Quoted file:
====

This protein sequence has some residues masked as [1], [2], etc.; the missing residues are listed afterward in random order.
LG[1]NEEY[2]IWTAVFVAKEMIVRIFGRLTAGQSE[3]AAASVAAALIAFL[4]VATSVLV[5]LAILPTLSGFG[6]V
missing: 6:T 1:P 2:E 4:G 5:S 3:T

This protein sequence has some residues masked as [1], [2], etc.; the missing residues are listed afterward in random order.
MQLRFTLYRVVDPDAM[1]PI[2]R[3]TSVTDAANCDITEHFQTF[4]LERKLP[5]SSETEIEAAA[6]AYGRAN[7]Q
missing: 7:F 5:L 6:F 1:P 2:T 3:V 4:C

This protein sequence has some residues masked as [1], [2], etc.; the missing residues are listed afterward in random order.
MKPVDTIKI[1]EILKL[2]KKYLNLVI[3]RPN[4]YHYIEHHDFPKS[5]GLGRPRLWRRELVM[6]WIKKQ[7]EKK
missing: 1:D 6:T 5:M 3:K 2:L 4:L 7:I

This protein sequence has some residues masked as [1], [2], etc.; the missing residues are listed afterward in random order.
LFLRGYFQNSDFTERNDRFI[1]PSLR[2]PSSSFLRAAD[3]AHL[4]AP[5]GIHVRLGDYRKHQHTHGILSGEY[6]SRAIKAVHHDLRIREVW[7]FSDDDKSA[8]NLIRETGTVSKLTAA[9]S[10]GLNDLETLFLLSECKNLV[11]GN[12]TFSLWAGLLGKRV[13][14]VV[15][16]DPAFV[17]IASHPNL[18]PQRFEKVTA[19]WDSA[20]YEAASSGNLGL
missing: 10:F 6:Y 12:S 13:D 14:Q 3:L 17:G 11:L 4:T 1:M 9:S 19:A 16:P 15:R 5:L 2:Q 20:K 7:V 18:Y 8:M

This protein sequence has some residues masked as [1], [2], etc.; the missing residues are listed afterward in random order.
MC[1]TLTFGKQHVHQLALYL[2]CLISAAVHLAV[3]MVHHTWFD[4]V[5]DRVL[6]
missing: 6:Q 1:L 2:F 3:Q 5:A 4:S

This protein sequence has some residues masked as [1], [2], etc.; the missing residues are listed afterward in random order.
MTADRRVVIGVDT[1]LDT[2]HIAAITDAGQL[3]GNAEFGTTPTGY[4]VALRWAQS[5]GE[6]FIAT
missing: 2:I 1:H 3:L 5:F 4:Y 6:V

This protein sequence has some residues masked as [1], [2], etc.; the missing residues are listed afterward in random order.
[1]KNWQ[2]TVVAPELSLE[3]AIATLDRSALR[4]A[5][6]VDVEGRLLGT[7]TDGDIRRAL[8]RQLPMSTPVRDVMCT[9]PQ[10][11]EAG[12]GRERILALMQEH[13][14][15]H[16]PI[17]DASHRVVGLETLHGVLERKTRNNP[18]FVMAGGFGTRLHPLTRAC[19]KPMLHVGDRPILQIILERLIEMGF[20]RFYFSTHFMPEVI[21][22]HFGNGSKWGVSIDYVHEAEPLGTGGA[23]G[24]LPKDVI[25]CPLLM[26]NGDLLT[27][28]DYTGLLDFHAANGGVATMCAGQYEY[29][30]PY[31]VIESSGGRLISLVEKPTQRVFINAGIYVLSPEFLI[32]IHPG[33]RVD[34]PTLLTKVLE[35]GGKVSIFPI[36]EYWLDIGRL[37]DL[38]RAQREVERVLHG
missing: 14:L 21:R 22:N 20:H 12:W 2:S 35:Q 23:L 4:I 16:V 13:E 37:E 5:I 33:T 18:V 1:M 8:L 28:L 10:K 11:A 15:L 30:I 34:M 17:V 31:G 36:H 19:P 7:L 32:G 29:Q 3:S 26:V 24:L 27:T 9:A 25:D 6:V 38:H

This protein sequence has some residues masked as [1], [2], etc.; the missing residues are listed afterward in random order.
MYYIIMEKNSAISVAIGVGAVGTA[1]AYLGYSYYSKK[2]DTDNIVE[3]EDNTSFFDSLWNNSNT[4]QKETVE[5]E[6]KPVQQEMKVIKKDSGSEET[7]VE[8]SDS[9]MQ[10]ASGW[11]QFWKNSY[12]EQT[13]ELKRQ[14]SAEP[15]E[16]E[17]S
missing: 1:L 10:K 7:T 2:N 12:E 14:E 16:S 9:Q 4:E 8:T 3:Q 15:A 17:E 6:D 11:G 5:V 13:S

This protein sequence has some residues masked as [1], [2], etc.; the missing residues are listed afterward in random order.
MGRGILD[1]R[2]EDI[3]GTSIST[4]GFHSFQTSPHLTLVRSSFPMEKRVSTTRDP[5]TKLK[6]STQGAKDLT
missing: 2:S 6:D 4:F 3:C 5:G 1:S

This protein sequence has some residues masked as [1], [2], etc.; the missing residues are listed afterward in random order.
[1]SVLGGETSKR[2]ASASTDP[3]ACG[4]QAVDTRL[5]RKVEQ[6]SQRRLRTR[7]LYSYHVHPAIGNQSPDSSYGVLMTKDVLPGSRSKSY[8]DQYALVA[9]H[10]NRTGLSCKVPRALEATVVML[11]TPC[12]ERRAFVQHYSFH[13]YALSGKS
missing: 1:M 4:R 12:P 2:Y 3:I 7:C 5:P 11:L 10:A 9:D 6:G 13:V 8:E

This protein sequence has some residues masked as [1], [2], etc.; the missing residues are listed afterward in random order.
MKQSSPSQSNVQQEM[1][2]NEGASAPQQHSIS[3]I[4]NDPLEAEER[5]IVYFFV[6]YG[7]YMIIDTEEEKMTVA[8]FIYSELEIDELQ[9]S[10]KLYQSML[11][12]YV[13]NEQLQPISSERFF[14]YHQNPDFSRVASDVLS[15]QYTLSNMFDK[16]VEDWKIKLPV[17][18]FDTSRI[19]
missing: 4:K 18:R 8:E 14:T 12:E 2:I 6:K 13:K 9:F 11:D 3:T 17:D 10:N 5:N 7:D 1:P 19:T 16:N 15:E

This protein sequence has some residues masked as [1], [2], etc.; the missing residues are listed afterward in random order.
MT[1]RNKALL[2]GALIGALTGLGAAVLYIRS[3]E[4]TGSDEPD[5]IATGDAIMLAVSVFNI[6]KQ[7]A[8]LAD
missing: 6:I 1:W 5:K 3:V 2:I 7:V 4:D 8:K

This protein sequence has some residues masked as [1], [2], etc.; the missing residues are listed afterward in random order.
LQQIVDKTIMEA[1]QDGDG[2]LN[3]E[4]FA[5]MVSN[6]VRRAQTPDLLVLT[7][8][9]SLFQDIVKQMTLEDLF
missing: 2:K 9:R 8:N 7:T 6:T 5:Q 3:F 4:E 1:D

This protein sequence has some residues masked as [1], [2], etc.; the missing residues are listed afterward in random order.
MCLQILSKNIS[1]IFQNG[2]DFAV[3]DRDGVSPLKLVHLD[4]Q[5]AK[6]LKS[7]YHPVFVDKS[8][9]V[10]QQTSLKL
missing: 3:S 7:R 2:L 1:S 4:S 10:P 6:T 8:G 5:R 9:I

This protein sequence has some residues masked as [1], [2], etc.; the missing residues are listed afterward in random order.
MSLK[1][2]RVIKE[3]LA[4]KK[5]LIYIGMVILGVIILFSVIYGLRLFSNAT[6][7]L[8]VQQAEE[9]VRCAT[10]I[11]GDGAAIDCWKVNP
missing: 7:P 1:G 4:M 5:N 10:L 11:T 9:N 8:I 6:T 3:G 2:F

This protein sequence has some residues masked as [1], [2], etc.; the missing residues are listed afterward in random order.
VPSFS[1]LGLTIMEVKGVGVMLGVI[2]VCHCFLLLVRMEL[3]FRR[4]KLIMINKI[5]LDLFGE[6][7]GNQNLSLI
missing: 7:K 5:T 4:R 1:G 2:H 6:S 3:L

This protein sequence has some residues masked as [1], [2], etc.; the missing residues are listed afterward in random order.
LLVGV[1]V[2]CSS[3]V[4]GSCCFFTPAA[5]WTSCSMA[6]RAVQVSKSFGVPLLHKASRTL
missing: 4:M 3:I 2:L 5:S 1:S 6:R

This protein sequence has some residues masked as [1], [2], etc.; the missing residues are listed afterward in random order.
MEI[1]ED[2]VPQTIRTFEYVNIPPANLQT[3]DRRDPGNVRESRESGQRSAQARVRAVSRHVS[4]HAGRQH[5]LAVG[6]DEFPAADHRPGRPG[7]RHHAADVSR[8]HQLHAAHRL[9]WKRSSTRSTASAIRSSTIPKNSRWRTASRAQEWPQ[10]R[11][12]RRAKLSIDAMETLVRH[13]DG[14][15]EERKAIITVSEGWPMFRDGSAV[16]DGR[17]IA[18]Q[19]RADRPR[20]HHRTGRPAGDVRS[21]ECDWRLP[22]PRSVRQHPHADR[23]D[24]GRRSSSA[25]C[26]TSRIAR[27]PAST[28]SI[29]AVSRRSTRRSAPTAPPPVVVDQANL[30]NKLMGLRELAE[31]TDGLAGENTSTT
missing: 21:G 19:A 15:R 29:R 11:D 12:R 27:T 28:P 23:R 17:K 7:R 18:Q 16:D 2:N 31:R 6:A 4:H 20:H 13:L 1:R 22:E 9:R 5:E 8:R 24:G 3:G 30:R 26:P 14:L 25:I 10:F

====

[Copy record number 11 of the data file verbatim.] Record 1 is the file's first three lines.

This protein sequence has some residues masked as [1], [2], etc.; the missing residues are listed afterward in random order.
MKQSSPSQSNVQQEM[1][2]NEGASAPQQHSIS[3]I[4]NDPLEAEER[5]IVYFFV[6]YG[7]YMIIDTEEEKMTVA[8]FIYSELEIDELQ[9]S[10]KLYQSML[11][12]YV[13]NEQLQPISSERFF[14]YHQNPDFSRVASDVLS[15]QYTLSNMFDK[16]VEDWKIKLPV[17][18]FDTSRI[19]
missing: 4:K 18:R 8:E 14:T 12:E 2:I 6:K 13:K 9:F 11:D 3:T 17:D 10:N 5:N 7:D 1:P 19:T 16:N 15:E